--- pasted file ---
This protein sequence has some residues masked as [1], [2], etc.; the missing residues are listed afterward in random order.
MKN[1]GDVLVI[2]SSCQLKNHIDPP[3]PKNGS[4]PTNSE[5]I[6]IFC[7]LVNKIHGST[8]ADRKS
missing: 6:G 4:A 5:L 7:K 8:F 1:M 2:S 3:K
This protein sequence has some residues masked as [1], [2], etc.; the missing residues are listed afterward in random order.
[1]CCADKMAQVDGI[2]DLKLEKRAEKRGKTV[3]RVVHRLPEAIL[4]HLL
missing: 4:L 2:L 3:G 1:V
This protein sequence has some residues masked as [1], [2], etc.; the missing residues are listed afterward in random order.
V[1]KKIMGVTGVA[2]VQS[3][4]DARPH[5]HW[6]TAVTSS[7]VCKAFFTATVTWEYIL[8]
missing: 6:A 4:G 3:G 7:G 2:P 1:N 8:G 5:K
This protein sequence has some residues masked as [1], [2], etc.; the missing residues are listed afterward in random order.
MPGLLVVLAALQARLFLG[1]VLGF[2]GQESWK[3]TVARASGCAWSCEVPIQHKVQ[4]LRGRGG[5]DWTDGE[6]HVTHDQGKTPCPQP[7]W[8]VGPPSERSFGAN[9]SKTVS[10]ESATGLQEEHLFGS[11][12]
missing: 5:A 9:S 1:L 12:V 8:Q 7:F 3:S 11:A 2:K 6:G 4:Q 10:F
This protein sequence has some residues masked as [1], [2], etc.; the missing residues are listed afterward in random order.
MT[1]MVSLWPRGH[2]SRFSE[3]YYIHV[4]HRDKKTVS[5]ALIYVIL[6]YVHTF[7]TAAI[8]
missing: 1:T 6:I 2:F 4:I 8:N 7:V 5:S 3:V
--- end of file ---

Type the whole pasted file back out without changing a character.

This protein sequence has some residues masked as [1], [2], etc.; the missing residues are listed afterward in random order.
MKN[1]GDVLVI[2]SSCQLKNHIDPP[3]PKNGS[4]PTNSE[5]I[6]IFC[7]LVNKIHGST[8]ADRKS
missing: 6:G 4:A 5:L 7:K 8:F 1:M 2:S 3:K
This protein sequence has some residues masked as [1], [2], etc.; the missing residues are listed afterward in random order.
[1]CCADKMAQVDGI[2]DLKLEKRAEKRGKTV[3]RVVHRLPEAIL[4]HLL
missing: 4:L 2:L 3:G 1:V
This protein sequence has some residues masked as [1], [2], etc.; the missing residues are listed afterward in random order.
V[1]KKIMGVTGVA[2]VQS[3][4]DARPH[5]HW[6]TAVTSS[7]VCKAFFTATVTWEYIL[8]
missing: 6:A 4:G 3:G 7:G 2:P 1:N 8:G 5:K
This protein sequence has some residues masked as [1], [2], etc.; the missing residues are listed afterward in random order.
MPGLLVVLAALQARLFLG[1]VLGF[2]GQESWK[3]TVARASGCAWSCEVPIQHKVQ[4]LRGRGG[5]DWTDGE[6]HVTHDQGKTPCPQP[7]W[8]VGPPSERSFGAN[9]SKTVS[10]ESATGLQEEHLFGS[11][12]
missing: 5:A 9:S 1:L 12:V 8:Q 7:F 3:S 11:A 2:K 6:G 4:Q 10:F
This protein sequence has some residues masked as [1], [2], etc.; the missing residues are listed afterward in random order.
MT[1]MVSLWPRGH[2]SRFSE[3]YYIHV[4]HRDKKTVS[5]ALIYVIL[6]YVHTF[7]TAAI[8]
missing: 1:T 6:I 2:F 4:I 8:N 7:V 5:S 3:V